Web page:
This country estate on the Rame Peninsula has plenty of parkland to explore around the house, which overlooks Plymouth Sound. The Earls Garden was created in the 18th century, close to the original Tudor House. There are more formal gardens below the house, most of them created in the 18-19th centuries
including those devoted to England, Italy, France, New Zealand and America. You'll also find the Fern Dell, the Jubilee Garden, the Rose Garden, the Relic Garden and the Bee Garden. There's also a Camellia Trail and a Tree Trail.
THE BEST DAYS OUT FOR FOODIES IN CORNWALL
Colwith Farm Distillery
Learn how to make your own gin at Cornwall's first plough to bottle distillery. The distillery opened a year ago to produce Stafford's Dry Gin from their award-winning Aval Dor Vodka, made with their own potatoes. The gin features seven Cornish botanicals and joins other spirits with a local flavour -including a limited edition Aval Dor Rose and Hibiscus Vodka.
Camel Valley Wine
Former RAF pilot Bob Lindo turned his passion for wine from a hobby into a thriving business when he created his vineyard at Nanstallon near Bodmin in 1989. Camel Valley are now recognised as makers of good English wine and champions of a Champagne method sparkling wine which beat the more established winemakers of France and Italy. The Camel Valley Sparkling Rosé has been named the best in the world three times. Throughout August there are Grand Tours and Tastings and the shop is open for wine sales and you can enjoy a glass on the terrace overlooking the vines.
Healeys Cyder Farm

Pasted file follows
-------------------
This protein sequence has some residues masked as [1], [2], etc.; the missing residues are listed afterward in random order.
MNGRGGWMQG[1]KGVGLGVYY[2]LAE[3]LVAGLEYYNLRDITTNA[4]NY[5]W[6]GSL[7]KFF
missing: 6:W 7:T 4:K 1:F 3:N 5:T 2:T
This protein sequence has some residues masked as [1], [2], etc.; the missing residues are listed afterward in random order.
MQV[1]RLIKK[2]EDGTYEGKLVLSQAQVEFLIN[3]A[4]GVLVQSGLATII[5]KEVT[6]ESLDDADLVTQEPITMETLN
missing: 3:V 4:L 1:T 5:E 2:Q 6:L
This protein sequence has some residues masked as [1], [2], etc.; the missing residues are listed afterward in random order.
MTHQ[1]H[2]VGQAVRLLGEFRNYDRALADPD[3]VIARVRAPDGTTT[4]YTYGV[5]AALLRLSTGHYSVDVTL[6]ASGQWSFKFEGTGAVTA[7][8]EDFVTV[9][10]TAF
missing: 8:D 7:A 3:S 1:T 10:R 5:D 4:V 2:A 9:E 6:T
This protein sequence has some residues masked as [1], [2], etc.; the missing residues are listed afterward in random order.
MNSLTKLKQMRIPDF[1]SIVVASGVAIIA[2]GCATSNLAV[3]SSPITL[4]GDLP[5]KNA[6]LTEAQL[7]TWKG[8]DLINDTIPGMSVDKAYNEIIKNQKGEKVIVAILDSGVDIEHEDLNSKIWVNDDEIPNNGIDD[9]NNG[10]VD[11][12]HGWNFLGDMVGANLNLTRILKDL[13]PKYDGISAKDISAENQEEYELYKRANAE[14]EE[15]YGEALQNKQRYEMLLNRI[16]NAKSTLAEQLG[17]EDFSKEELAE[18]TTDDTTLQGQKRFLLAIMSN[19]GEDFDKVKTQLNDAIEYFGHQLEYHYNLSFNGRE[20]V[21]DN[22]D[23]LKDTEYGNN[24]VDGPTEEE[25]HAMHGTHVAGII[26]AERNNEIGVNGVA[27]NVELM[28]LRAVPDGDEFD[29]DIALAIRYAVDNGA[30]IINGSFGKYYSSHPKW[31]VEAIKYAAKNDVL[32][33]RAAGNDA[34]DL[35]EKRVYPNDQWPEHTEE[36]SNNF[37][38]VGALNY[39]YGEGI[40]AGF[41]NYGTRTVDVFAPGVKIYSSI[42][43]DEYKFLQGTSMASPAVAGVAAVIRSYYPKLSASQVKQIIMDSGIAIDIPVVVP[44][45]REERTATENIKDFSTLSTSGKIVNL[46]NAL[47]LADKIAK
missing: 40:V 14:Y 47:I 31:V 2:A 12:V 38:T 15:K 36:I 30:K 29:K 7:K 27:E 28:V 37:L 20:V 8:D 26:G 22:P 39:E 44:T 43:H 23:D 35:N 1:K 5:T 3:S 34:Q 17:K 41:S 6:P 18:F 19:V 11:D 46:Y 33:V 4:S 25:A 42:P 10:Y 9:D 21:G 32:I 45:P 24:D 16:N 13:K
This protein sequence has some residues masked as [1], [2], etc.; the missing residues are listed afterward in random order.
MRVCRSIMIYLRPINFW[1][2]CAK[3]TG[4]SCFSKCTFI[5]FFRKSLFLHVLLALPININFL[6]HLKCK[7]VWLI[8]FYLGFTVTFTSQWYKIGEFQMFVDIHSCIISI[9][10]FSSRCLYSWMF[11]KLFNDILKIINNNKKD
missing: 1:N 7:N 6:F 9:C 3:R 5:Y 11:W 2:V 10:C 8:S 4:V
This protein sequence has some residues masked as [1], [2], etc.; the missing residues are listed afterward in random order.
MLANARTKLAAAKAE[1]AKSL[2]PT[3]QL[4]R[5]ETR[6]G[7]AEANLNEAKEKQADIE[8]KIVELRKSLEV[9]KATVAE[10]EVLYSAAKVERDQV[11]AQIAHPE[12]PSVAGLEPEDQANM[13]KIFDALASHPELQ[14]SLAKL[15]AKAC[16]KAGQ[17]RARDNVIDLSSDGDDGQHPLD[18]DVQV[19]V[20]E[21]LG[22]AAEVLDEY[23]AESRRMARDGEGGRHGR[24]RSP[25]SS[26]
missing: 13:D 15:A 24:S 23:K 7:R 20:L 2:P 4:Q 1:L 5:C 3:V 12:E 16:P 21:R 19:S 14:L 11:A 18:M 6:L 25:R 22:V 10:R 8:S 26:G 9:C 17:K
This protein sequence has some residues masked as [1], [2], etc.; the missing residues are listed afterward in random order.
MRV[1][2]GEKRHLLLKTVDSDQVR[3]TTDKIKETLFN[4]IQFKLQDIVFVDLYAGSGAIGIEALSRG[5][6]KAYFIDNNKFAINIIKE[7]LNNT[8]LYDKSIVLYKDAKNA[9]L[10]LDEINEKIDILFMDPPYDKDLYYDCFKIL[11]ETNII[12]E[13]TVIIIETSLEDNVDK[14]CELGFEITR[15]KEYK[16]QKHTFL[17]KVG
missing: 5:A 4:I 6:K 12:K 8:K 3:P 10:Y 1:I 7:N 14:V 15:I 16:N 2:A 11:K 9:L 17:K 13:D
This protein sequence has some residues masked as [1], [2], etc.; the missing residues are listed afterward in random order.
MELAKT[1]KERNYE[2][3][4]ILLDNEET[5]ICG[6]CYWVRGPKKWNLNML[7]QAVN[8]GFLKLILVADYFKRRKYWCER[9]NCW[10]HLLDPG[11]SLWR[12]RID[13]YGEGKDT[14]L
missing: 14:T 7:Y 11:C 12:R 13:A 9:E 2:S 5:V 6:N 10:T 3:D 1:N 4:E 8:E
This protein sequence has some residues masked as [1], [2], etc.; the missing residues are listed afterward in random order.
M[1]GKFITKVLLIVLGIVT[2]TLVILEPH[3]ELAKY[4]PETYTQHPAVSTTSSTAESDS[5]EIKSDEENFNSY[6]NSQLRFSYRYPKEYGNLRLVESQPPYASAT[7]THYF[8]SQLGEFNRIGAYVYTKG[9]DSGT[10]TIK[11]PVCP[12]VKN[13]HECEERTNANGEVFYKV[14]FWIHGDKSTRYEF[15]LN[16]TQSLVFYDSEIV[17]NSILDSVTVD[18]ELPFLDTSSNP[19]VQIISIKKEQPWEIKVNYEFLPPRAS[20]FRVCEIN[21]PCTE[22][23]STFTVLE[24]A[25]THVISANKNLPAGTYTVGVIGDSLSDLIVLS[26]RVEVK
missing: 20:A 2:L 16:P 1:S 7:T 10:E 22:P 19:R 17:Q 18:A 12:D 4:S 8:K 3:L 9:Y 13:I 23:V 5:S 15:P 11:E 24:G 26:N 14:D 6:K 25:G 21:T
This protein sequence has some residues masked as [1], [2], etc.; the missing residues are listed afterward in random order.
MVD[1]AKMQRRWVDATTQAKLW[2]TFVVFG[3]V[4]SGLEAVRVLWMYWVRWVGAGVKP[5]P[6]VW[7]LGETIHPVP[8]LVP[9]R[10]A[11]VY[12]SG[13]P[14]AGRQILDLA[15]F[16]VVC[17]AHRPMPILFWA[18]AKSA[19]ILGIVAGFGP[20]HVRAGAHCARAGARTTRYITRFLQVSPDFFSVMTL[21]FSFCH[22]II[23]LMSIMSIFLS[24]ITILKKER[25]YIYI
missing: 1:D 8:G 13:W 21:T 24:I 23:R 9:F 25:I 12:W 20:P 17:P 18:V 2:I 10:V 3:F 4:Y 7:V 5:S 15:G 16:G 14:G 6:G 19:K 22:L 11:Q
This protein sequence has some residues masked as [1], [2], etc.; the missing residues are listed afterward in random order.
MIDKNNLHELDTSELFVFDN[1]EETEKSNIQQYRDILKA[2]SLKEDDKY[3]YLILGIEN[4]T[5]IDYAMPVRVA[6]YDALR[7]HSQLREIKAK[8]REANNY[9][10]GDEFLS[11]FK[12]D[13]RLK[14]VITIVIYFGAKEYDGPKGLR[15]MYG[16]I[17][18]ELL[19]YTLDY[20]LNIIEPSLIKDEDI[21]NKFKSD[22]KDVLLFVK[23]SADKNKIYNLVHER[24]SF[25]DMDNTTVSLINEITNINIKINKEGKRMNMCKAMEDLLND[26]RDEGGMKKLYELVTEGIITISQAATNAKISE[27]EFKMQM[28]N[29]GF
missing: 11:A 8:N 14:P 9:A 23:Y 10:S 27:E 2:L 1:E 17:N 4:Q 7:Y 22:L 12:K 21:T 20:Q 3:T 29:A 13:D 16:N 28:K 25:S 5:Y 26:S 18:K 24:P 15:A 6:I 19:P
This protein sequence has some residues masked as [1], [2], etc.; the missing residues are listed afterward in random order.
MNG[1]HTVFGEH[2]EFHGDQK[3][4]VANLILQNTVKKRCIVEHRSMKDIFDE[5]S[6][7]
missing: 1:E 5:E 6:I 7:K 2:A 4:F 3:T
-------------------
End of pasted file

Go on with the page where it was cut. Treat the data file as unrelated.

Children will love the farm animals and tractor rides and grown-ups can learn all about the production of Cornish cyder. There are acres of beautiful orchards, the first distillery to be built in Cornwall in 300 years and new production facilities to explore. Entry to the farm is free, but it's worth paying for a guided tour of the orchards, the Cyder Museum, the jam and cyder-making facilities and enjoy sampling some of the produce.
The farm shop has lots of local food and drink and there's a restaurant serving up cream teas. You can also press your own apples, for a small donation to charity.
THE BEST QUIRKY DAYS OUT IN CORNWALL
Cornwall has its fair share of unusual places to visit. A good place to start is Bodmin Jail, originally built for King George III in 1779 by prisoners who hauled 20,000 tons of granite from the nearby Cuckoo Quarry.
The imposing building spans six levels and reveals the reality of life for prisoners. The Execution Shed features a fully restored Victorian hanging pit where the last man to be executed in Cornwall died.
Exhibitions detail the hard labour carried out at the jail and the gory history but also reveal fascinating snippets from the past. During World War I the jail held the Domesday Book. and once hid the Crown Jewels.
There are more than 3,000 wrecks around the Cornish coast and this collection of artefacts has taken nearly half a century to amass.
As well as items from local wrecks, there are also exhibits retrieved by vessels that date back to ancient Egypt and Roman times as well as more recent sinkings such as the Scilly Isles disaster of 1707, the Mary Rose and wartime casualties including Royal Oak which was sunk by a German U-Boat in 1939 at Scapa Flow with the loss of 833 lives - one of the worst tragedies in British Naval history.